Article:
Here are the uses to which each Spokane Valley school district would put its construction bond money and the tax rates property owners could expect to pay for the bonds.
In each case, the tax rate includes payments on not only the bond issue up for election on Feb. 6, but previous bonds. Payments on the previous bonds are dropping, which is why the increase in this tax rate is sometimes very small. In East Valley's case, for instance, the tax rate for bonds would increase only 4 cents, if voters approve their bond.
Still, if Valley voters pay these bonds, they will pay more in taxes overall. That's because the county assessor has determined that property values continue to rise.
Central Valley bond: $23.28 million would pay for a new 600-student elementary school at Liberty Lake ($9.7 million), complete renovation of Bowdish Junior High ($7.8 million), heating, ventilation and outdoor physical education improvements at both South Pines Elementary and University High School ($1 million), and capital improvement projects throughout the district, including energy conservation, paving, sewer and disability access work ($4.8 million).
The tax rate for Central Valley bonds, would increase 45 cents per $1,000 of property value to $1.70 per $1,000 in 1997 and 1998. That means the owner of a $100,000 house would pay $170 for the bond issue.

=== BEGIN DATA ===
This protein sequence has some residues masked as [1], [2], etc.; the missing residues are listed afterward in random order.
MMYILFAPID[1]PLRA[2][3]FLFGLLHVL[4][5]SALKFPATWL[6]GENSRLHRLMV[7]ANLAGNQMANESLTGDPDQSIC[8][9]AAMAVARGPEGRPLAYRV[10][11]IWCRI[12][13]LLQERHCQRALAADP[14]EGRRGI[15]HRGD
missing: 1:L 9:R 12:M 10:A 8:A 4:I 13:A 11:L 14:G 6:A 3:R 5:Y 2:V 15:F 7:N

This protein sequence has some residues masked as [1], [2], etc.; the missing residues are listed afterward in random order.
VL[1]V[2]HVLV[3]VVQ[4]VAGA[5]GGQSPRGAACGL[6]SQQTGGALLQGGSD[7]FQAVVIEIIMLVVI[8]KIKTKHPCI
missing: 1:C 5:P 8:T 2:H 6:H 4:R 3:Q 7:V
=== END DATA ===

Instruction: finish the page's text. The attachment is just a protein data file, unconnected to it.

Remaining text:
East Valley bond: $11.97 million would add 16 new classrooms to district schools, plus pay for renovation of Trent Elementary. That does not include $2.5 million in matching funds the district expects to receive from the state to complete the work on Trent. East Valley and Mountain View middle schools would each get two new classrooms, increasing each school's capacity from 600 students to 650. Skyview Elementary would gain eight new classrooms and Otis Orchards Elementary would gain four. Skyview capacity would increase from 400 to 600. Otis Orchards capacity would increase from 400 to 500. East Valley High School would gain at least one music room and other space for creative arts.
The tax rate for East Valley bonds would increase just 4 cents per $1,000 of property value, to $2.27 per $1,000 in both 1997 and 1998. The owner of a $100,000 home would pay $227 each year.
West Valley bond: $4.2 million would add 16 new classrooms to existing elementary schools. Pasadena Park, Ness and Orchard Center elementary schools each have a present building capacity of 275 students. Seth Woodard Elementary has a 300-student capacity. Each school would gain room for nearly 100 more students if the new classrooms are built.
The tax rate for West Valley's bond would increase 45 cents per $1,000 of property value to $2.09 per $1,000 in 1997. So the owner of a $100,000 home would pay $209 on bonds that year. That rate would drop 17 cents per $1,000 in 1998.